Jewish organizations convened at the UN to declare June 1st “International Farhud Day” in commemoration of the WWII-era pogrom against the Jews of Baghdad, which set the stage for mass emigration in the 1950s.
Representatives of the State of Israel and international Jewish organizations met at the UN Monday to declare International Farhud Day in commemoration of the 1941 pogrom that left 180 Baghdadi Jews dead and set the stage for the mass exodus of Iraqi Jews to Israel. The word Farhud is Iraqi Arabic for “violent dispossession.”
On June 1, 1941, on the holiday of Shavuot, Muslim rioters attacked the ancient Jewish population of Baghdad. The mob was buoyed by a combination of nationalist extremism in the wake of the Golden Square Coup against the British puppet regent and the large quantity of Nazi propaganda being pumped into Iraq, primarily via the Arabic radio station in Giessen. Many of the rioters belonged to al-Futuwa, a Hitler Youth-style organization funded by the German Embassy.
Over the course of two days, an estimated 180 Jews were killed and as many as 2,000 injured, in addition to the looting and destruction of homes and businesses. According to the Babylonian Heritage Center in Israel, besides the 180 identified victims, 600 unidentified people were buried in a mass grave.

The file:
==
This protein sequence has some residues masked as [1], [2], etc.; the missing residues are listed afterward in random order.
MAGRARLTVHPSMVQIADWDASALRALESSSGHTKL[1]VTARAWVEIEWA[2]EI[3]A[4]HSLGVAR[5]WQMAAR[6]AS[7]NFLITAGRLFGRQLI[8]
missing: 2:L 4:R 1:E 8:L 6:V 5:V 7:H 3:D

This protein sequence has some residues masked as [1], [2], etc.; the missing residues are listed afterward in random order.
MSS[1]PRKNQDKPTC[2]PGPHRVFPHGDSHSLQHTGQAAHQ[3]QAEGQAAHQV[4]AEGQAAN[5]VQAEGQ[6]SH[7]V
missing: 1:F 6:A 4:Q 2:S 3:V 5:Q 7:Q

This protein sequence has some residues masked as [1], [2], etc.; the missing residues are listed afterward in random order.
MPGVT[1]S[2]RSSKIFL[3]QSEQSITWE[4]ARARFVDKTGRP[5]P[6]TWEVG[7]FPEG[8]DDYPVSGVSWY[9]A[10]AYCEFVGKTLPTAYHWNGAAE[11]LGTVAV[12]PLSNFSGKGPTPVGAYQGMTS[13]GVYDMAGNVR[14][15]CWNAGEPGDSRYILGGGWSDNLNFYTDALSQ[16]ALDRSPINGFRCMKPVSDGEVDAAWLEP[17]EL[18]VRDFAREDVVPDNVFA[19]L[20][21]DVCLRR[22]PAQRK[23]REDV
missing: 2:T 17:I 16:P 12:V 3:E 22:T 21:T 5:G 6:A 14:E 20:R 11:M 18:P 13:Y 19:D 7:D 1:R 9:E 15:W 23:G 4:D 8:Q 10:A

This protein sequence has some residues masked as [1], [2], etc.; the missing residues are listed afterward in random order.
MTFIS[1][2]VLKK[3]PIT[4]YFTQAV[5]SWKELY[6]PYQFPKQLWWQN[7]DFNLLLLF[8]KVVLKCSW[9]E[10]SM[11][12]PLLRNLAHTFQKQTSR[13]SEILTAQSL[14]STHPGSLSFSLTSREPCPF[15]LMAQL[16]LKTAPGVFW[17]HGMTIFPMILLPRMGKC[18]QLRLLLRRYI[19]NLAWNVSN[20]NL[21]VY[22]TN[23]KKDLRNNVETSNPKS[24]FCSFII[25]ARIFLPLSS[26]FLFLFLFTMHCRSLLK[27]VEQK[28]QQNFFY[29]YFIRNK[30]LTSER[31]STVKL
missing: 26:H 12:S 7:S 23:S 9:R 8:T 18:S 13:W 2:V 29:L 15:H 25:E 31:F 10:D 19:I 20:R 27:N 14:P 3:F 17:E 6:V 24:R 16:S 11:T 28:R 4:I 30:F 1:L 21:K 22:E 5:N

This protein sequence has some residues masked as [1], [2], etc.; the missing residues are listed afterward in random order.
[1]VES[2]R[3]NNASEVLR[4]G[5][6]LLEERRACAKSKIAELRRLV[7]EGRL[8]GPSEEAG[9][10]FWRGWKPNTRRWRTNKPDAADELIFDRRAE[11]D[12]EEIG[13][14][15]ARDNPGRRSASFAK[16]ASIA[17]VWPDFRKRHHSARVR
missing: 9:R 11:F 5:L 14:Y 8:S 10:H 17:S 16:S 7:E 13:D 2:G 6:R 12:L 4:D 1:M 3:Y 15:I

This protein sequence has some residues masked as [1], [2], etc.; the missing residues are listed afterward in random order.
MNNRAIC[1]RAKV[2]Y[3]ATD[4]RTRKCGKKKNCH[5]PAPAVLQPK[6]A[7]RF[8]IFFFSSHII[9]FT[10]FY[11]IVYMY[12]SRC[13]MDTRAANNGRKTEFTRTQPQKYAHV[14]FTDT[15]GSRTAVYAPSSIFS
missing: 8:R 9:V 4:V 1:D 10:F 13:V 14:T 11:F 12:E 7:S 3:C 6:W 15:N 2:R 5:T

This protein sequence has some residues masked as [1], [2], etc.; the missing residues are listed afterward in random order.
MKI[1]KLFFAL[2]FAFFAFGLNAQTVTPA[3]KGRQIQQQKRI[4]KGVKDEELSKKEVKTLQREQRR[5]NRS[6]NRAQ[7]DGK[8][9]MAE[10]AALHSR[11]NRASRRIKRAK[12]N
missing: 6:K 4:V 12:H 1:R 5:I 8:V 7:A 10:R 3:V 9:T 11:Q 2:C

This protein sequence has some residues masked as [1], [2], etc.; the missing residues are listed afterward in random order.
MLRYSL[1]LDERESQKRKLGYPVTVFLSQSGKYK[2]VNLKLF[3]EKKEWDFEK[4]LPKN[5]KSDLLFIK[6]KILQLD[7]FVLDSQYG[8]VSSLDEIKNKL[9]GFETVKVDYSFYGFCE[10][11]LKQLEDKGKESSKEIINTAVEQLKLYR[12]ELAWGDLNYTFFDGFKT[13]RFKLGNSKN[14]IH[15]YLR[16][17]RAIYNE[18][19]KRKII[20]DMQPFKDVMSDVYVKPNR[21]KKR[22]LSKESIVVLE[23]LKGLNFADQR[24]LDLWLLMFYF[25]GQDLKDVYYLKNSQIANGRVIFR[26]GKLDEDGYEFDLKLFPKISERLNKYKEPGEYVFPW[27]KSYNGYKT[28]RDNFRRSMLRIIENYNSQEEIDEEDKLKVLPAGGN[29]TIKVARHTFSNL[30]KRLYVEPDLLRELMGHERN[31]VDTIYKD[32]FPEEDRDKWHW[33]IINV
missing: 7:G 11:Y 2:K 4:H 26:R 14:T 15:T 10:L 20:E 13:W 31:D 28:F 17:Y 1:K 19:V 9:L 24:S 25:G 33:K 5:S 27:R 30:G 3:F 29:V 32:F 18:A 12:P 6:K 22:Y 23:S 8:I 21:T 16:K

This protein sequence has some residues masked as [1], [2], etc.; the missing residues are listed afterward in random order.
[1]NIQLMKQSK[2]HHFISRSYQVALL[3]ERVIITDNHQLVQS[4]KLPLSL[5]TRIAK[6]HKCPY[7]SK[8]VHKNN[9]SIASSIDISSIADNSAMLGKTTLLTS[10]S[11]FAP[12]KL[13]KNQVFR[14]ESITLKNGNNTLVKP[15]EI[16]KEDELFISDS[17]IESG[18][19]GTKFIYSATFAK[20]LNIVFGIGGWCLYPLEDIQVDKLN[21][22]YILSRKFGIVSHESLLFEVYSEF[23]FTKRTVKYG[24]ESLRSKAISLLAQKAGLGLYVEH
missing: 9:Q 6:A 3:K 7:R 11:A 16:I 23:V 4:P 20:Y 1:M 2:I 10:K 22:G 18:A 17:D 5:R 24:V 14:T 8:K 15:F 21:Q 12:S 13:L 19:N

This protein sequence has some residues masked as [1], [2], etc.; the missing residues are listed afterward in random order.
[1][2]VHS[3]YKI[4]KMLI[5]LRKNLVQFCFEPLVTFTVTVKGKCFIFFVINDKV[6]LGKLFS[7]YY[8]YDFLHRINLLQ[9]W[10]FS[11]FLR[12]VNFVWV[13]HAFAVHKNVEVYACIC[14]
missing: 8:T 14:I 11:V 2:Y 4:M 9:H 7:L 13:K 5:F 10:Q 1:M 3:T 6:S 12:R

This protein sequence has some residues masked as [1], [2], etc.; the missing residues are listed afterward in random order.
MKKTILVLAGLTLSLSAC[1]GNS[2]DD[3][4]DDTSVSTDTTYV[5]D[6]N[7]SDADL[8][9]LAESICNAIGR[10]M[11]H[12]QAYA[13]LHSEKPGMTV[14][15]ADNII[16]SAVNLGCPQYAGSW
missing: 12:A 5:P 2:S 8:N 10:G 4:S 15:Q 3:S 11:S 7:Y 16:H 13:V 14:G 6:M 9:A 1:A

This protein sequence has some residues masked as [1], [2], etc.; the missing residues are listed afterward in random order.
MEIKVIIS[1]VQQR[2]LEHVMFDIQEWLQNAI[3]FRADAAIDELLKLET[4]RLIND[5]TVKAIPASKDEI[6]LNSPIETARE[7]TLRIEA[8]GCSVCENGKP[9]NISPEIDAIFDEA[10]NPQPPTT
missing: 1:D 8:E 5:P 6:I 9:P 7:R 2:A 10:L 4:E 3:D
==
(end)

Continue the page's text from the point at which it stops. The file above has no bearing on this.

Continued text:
The gathering at the UN included Israeli Deputy Permanent Representative to the UN David Roet, the Conference of Presidents of Major American Jewish Organizations, the European Jewish Congress, Justice for Jews from Arab Countries and the American Association of Jewish Lawyers and Jurists, among others.
Ambassador Roet said that the story of Farhud was “too long neglected and ignored” and is one that “many would wish remain forgotten.” The violence taught the Iraqi Jews that “anti-Semitism was not confined to their European brothers and sisters.”
Many Iraqi Jews say Farhud influenced their decision to emigrate, primarily to Israel. Although the government temporarily protected the Jews after Farhud, it began to impose anti-Semitic policies in 1948 with the establishment of the State of Israel. The 150,000-member community did not wait. Despite the fact that Iraqi law required emigrating Jews to relinquish their citizenship and all of their property, nearly the entire Jewish population left Iraq between 1950 and 1953.
Farhud is only one episode of the suffering endured by Jews in Arab countries during the Holocaust. Nearly all of the Jews of North Africa came under the Nazi-controlled Vichy regime in France, while the Jews of Libya were already under Italian fascist rule. These communities suffered a stripping of rights, periodic violence and, in many cases, forced labor and imprisonment in concentration camps. An estimated 4,000-5,000 North African Jews died.